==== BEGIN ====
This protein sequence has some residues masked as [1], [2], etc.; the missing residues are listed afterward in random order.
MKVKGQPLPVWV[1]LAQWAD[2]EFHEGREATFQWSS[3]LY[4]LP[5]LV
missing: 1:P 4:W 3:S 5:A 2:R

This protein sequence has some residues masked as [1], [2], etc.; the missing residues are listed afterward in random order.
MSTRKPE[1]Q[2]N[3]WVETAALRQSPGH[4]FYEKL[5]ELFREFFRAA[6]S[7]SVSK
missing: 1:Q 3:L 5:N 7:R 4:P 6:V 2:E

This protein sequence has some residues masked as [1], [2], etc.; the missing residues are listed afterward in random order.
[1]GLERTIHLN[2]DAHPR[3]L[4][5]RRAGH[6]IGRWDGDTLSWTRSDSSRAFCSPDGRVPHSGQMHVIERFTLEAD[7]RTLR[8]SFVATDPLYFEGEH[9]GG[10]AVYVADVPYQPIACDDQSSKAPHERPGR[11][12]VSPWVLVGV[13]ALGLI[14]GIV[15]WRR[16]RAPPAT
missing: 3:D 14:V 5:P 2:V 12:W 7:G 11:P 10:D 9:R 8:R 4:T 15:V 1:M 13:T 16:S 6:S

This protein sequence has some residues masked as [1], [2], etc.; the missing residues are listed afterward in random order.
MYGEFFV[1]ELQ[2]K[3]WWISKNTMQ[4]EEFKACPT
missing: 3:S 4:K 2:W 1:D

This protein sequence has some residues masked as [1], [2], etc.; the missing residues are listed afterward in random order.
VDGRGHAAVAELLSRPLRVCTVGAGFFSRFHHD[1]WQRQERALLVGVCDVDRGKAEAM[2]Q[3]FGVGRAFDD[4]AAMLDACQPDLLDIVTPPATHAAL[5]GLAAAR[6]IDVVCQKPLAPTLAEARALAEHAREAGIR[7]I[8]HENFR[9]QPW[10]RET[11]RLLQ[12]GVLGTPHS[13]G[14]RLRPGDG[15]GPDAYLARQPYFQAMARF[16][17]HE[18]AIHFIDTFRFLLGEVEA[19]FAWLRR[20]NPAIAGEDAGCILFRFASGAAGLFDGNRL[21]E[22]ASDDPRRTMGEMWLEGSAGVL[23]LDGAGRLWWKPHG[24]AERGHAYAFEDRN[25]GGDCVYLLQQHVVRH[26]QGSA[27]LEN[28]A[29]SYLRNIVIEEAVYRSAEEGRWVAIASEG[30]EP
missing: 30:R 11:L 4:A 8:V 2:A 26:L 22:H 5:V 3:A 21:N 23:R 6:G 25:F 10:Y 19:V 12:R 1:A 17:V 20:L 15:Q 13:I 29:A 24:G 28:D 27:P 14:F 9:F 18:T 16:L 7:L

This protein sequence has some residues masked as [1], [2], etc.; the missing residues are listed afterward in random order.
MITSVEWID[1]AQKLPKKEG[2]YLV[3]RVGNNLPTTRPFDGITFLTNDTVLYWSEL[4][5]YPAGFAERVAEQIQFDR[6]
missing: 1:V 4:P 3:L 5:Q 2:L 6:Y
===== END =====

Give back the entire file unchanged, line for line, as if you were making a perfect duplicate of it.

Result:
This protein sequence has some residues masked as [1], [2], etc.; the missing residues are listed afterward in random order.
MKVKGQPLPVWV[1]LAQWAD[2]EFHEGREATFQWSS[3]LY[4]LP[5]LV
missing: 1:P 4:W 3:S 5:A 2:R

This protein sequence has some residues masked as [1], [2], etc.; the missing residues are listed afterward in random order.
MSTRKPE[1]Q[2]N[3]WVETAALRQSPGH[4]FYEKL[5]ELFREFFRAA[6]S[7]SVSK
missing: 1:Q 3:L 5:N 7:R 4:P 6:V 2:E

This protein sequence has some residues masked as [1], [2], etc.; the missing residues are listed afterward in random order.
[1]GLERTIHLN[2]DAHPR[3]L[4][5]RRAGH[6]IGRWDGDTLSWTRSDSSRAFCSPDGRVPHSGQMHVIERFTLEAD[7]RTLR[8]SFVATDPLYFEGEH[9]GG[10]AVYVADVPYQPIACDDQSSKAPHERPGR[11][12]VSPWVLVGV[13]ALGLI[14]GIV[15]WRR[16]RAPPAT
missing: 3:D 14:V 5:P 2:V 12:W 7:G 11:P 10:D 9:R 8:R 4:T 15:V 1:M 13:T 16:S 6:S

This protein sequence has some residues masked as [1], [2], etc.; the missing residues are listed afterward in random order.
MYGEFFV[1]ELQ[2]K[3]WWISKNTMQ[4]EEFKACPT
missing: 3:S 4:K 2:W 1:D

This protein sequence has some residues masked as [1], [2], etc.; the missing residues are listed afterward in random order.
VDGRGHAAVAELLSRPLRVCTVGAGFFSRFHHD[1]WQRQERALLVGVCDVDRGKAEAM[2]Q[3]FGVGRAFDD[4]AAMLDACQPDLLDIVTPPATHAAL[5]GLAAAR[6]IDVVCQKPLAPTLAEARALAEHAREAGIR[7]I[8]HENFR[9]QPW[10]RET[11]RLLQ[12]GVLGTPHS[13]G[14]RLRPGDG[15]GPDAYLARQPYFQAMARF[16][17]HE[18]AIHFIDTFRFLLGEVEA[19]FAWLRR[20]NPAIAGEDAGCILFRFASGAAGLFDGNRL[21]E[22]ASDDPRRTMGEMWLEGSAGVL[23]LDGAGRLWWKPHG[24]AERGHAYAFEDRN[25]GGDCVYLLQQHVVRH[26]QGSA[27]LEN[28]A[29]SYLRNIVIEEAVYRSAEEGRWVAIASEG[30]EP
missing: 30:R 11:L 4:A 8:V 2:A 26:L 22:H 5:V 3:A 21:N 23:R 6:G 25:F 10:Y 19:V 12:R 1:A 17:V 20:L 15:Q 13:I 29:A 24:G 28:D 27:P 14:F 9:F 18:T 16:L 7:L

This protein sequence has some residues masked as [1], [2], etc.; the missing residues are listed afterward in random order.
MITSVEWID[1]AQKLPKKEG[2]YLV[3]RVGNNLPTTRPFDGITFLTNDTVLYWSEL[4][5]YPAGFAERVAEQIQFDR[6]
missing: 1:V 4:P 3:L 5:Q 2:L 6:Y